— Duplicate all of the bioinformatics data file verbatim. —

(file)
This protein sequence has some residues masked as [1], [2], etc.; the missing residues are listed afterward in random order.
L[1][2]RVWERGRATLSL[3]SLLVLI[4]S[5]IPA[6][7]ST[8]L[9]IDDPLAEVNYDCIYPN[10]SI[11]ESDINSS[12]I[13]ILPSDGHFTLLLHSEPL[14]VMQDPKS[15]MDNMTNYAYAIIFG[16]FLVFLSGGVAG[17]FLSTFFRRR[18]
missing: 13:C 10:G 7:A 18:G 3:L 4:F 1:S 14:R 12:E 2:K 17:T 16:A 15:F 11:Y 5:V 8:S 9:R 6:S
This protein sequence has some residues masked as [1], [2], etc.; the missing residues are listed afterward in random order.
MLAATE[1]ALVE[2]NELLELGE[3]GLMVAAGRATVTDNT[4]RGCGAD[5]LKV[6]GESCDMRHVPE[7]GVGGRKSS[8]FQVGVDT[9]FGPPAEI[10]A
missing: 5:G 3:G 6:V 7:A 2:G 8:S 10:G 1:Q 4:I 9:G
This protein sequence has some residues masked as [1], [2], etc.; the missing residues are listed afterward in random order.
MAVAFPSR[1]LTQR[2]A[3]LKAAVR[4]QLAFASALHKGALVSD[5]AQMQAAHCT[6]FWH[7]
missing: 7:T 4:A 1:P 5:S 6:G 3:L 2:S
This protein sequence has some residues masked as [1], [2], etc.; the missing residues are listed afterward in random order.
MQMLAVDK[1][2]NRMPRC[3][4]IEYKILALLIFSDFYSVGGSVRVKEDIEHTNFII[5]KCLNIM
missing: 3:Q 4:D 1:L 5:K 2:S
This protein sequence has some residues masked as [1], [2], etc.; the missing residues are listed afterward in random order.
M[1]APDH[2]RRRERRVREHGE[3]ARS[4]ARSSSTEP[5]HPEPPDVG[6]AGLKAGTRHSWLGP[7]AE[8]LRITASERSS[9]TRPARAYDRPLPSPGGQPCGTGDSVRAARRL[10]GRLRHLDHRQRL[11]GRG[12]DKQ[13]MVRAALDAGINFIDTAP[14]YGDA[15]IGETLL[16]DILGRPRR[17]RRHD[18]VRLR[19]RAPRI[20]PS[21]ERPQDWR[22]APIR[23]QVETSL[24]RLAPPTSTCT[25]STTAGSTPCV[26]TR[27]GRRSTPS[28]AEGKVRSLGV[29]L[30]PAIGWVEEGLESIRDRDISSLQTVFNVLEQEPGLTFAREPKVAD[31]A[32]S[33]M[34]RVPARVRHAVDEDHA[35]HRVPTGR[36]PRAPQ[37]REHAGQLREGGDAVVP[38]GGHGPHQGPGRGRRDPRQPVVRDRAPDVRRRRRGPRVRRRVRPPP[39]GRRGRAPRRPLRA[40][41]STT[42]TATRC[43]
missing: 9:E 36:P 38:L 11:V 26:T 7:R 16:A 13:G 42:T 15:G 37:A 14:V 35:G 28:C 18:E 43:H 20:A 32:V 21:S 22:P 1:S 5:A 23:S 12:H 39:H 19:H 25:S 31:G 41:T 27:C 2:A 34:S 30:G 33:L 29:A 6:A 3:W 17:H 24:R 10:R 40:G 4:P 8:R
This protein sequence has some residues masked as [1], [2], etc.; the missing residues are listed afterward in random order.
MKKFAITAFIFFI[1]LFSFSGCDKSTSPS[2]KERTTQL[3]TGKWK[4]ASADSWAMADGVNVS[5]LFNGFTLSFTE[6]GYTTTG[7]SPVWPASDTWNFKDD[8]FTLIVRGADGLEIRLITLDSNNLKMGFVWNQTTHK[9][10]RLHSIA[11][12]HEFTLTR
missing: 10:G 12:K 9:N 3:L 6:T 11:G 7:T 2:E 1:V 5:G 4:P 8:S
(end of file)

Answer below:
This protein sequence has some residues masked as [1], [2], etc.; the missing residues are listed afterward in random order.
L[1][2]RVWERGRATLSL[3]SLLVLI[4]S[5]IPA[6][7]ST[8]L[9]IDDPLAEVNYDCIYPN[10]SI[11]ESDINSS[12]I[13]ILPSDGHFTLLLHSEPL[14]VMQDPKS[15]MDNMTNYAYAIIFG[16]FLVFLSGGVAG[17]FLSTFFRRR[18]
missing: 13:C 10:G 7:A 18:G 3:L 4:F 1:S 14:R 12:E 2:K 17:T 16:A 15:F 11:Y 5:V 8:S 9:R 6:S
This protein sequence has some residues masked as [1], [2], etc.; the missing residues are listed afterward in random order.
MLAATE[1]ALVE[2]NELLELGE[3]GLMVAAGRATVTDNT[4]RGCGAD[5]LKV[6]GESCDMRHVPE[7]GVGGRKSS[8]FQVGVDT[9]FGPPAEI[10]A
missing: 5:G 3:G 6:V 7:A 2:G 8:S 10:G 1:Q 4:I 9:G
This protein sequence has some residues masked as [1], [2], etc.; the missing residues are listed afterward in random order.
MAVAFPSR[1]LTQR[2]A[3]LKAAVR[4]QLAFASALHKGALVSD[5]AQMQAAHCT[6]FWH[7]
missing: 7:T 4:A 1:P 5:S 6:G 3:L 2:S
This protein sequence has some residues masked as [1], [2], etc.; the missing residues are listed afterward in random order.
MQMLAVDK[1][2]NRMPRC[3][4]IEYKILALLIFSDFYSVGGSVRVKEDIEHTNFII[5]KCLNIM
missing: 3:Q 4:D 1:L 5:K 2:S
This protein sequence has some residues masked as [1], [2], etc.; the missing residues are listed afterward in random order.
M[1]APDH[2]RRRERRVREHGE[3]ARS[4]ARSSSTEP[5]HPEPPDVG[6]AGLKAGTRHSWLGP[7]AE[8]LRITASERSS[9]TRPARAYDRPLPSPGGQPCGTGDSVRAARRL[10]GRLRHLDHRQRL[11]GRG[12]DKQ[13]MVRAALDAGINFIDTAP[14]YGDA[15]IGETLL[16]DILGRPRR[17]RRHD[18]VRLR[19]RAPRI[20]PS[21]ERPQDWR[22]APIR[23]QVETSL[24]RLAPPTSTCT[25]STTAGSTPCV[26]TR[27]GRRSTPS[28]AEGKVRSLGV[29]L[30]PAIGWVEEGLESIRDRDISSLQTVFNVLEQEPGLTFAREPKVAD[31]A[32]S[33]M[34]RVPARVRHAVDEDHA[35]HRVPTGR[36]PRAPQ[37]REHAGQLREGGDAVVP[38]GGHGPHQGPGRGRRDPRQPVVRDRAPDVRRRRRGPRVRRRVRPPP[39]GRRGRAPRRPLRA[40][41]STT[42]TATRC[43]
missing: 9:E 36:P 38:L 11:V 26:T 7:R 16:A 13:G 42:T 15:G 37:A 14:V 35:G 28:C 18:E 43:H 20:A 32:V 21:S 22:P 1:S 5:A 23:S 12:H 39:H 19:H 25:S 31:G 41:T 27:C 2:A 34:S 30:G 33:L 29:A 6:A 3:W 17:H 24:R 10:R 40:G 4:P 8:R
This protein sequence has some residues masked as [1], [2], etc.; the missing residues are listed afterward in random order.
MKKFAITAFIFFI[1]LFSFSGCDKSTSPS[2]KERTTQL[3]TGKWK[4]ASADSWAMADGVNVS[5]LFNGFTLSFTE[6]GYTTTG[7]SPVWPASDTWNFKDD[8]FTLIVRGADGLEIRLITLDSNNLKMGFVWNQTTHK[9][10]RLHSIA[11][12]HEFTLTR
missing: 10:G 12:K 9:N 3:L 6:T 11:G 7:T 2:E 1:V 5:G 4:P 8:S